Black Female Superintendent Makes Bold Move: Minneapolis Schools Now Need Permission to Suspend Black Students

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school superintendent Bernadeia Johnson
school superintendent Bernadeia Johnson

In an effort to understand why students of color in the Minneapolis school system are 10 times more likely to receive a suspension than white students, school superintendent Bernadeia Johnson enacted a new policy where every non-violent suspension of a Black, Hispanic, or American Indian student will now be reviewed by her office before they are approved.

“Changing the trajectory for our students of color is a moral and ethical imperative, and our actions must be drastically different to achieve our goal of closing the achievement gap by 2020,” Johnson said in a statement on Friday.

The Minneapolis school system has more than 32,000 students and 70 percent of them are non-white.

The new policy is the result of a settlement with the U.S. Department of Education, which had been investigating the district’s lopsided suspension rate. In the last school year, suspensions for students in kindergarten through fourth grade increased by 32 percent.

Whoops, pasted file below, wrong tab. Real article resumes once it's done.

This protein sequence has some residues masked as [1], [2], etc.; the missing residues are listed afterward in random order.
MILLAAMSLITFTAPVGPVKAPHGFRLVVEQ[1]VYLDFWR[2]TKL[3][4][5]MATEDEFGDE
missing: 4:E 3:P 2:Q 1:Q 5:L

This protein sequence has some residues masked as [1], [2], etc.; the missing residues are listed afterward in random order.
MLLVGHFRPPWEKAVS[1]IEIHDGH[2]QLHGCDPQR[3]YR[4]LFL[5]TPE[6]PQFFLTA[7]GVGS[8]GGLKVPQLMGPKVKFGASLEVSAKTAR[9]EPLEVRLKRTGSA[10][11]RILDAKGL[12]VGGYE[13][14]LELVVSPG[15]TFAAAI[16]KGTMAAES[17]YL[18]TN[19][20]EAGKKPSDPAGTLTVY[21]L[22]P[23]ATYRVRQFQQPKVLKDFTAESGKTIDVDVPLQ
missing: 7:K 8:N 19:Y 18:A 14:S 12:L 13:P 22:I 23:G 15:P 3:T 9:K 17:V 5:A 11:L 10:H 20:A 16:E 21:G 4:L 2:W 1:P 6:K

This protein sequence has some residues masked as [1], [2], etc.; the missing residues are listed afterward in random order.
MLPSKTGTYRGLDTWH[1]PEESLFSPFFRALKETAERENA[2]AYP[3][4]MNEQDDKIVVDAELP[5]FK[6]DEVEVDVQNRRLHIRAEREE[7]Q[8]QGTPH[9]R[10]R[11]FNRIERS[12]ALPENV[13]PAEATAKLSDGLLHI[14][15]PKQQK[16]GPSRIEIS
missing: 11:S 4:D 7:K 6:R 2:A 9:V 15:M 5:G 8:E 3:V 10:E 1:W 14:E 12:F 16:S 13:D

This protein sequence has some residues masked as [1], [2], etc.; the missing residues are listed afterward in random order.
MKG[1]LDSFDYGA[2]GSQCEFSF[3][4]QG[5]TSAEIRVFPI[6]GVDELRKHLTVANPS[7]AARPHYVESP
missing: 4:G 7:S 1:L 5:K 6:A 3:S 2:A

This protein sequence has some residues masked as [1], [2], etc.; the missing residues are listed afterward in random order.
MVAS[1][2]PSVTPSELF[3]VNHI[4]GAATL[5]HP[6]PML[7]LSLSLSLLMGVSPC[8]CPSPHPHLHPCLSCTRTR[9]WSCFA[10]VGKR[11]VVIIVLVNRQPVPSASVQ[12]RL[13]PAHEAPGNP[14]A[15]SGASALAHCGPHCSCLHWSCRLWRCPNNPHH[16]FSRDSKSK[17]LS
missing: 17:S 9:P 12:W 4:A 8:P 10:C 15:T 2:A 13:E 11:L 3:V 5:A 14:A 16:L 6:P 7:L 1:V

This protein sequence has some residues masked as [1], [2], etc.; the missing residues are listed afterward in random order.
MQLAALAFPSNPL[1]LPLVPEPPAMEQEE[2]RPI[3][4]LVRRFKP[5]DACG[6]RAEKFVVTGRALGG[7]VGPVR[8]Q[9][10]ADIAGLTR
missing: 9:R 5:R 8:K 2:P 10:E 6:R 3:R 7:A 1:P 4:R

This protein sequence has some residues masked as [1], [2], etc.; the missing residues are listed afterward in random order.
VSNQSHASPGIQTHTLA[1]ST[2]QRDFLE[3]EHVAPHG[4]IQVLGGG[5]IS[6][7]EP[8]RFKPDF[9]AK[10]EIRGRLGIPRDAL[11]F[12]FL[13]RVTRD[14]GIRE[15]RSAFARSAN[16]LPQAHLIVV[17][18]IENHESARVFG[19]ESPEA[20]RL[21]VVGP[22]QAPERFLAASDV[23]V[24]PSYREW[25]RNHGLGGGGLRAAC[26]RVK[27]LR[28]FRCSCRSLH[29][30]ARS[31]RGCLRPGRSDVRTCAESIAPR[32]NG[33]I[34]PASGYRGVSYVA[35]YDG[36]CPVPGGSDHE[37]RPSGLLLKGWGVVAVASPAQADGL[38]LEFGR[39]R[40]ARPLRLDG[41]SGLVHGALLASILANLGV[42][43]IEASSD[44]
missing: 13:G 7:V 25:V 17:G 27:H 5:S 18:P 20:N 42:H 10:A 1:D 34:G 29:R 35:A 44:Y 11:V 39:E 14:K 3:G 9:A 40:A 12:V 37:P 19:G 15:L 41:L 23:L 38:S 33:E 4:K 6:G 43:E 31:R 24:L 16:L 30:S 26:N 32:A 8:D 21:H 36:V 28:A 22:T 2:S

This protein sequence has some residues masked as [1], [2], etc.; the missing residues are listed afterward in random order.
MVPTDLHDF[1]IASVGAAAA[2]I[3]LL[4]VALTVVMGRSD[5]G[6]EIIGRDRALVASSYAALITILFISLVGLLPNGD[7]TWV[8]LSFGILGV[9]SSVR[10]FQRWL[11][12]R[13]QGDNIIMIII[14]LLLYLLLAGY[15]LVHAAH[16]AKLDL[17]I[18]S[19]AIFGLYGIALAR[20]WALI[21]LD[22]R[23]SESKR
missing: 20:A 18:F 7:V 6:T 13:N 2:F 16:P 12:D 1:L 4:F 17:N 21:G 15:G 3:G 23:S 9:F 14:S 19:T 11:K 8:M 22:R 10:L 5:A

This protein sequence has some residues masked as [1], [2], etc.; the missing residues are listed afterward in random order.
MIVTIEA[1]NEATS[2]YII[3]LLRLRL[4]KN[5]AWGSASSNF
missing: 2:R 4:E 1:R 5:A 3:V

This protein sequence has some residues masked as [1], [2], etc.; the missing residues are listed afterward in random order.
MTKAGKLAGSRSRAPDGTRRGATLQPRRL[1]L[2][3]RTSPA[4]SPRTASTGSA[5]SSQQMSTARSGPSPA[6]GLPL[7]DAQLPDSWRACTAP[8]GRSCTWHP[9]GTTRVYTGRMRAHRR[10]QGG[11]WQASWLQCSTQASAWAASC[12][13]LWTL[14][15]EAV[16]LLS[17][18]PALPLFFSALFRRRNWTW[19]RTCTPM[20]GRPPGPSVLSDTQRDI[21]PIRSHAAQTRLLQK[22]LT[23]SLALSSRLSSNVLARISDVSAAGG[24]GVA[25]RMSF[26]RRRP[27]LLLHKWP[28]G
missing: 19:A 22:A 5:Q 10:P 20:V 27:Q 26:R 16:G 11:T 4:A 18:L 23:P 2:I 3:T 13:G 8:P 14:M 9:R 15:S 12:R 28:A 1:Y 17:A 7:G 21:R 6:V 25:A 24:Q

Johnson attempted to address the suspension issue earlier this year by placing a moratorium on suspensions of students in pre-kindergarten, kindergarten and first grade, according to the Star Tribune.

As part of the settlement, the district will be required to report its progress on reducing suspensions for students of color to the U.S. Department of Education’s Office for Civil Rights. The district must also increase staff, create a better data system, clearly define its suspension policy and increase student and community engagement.

Minneapolis isn’t the only city where African-American students are suspended at a higher rate. The U.S. Department of Education Office for Civil Rights found that Black students are suspended and expelled at a rate three times greater than white students.  Black girls are suspended at higher rates than girls of any other race or ethnicity. Black students have the highest out-of-school suspension rate for boys and girls at 20 percent and 12 percent, respectively.

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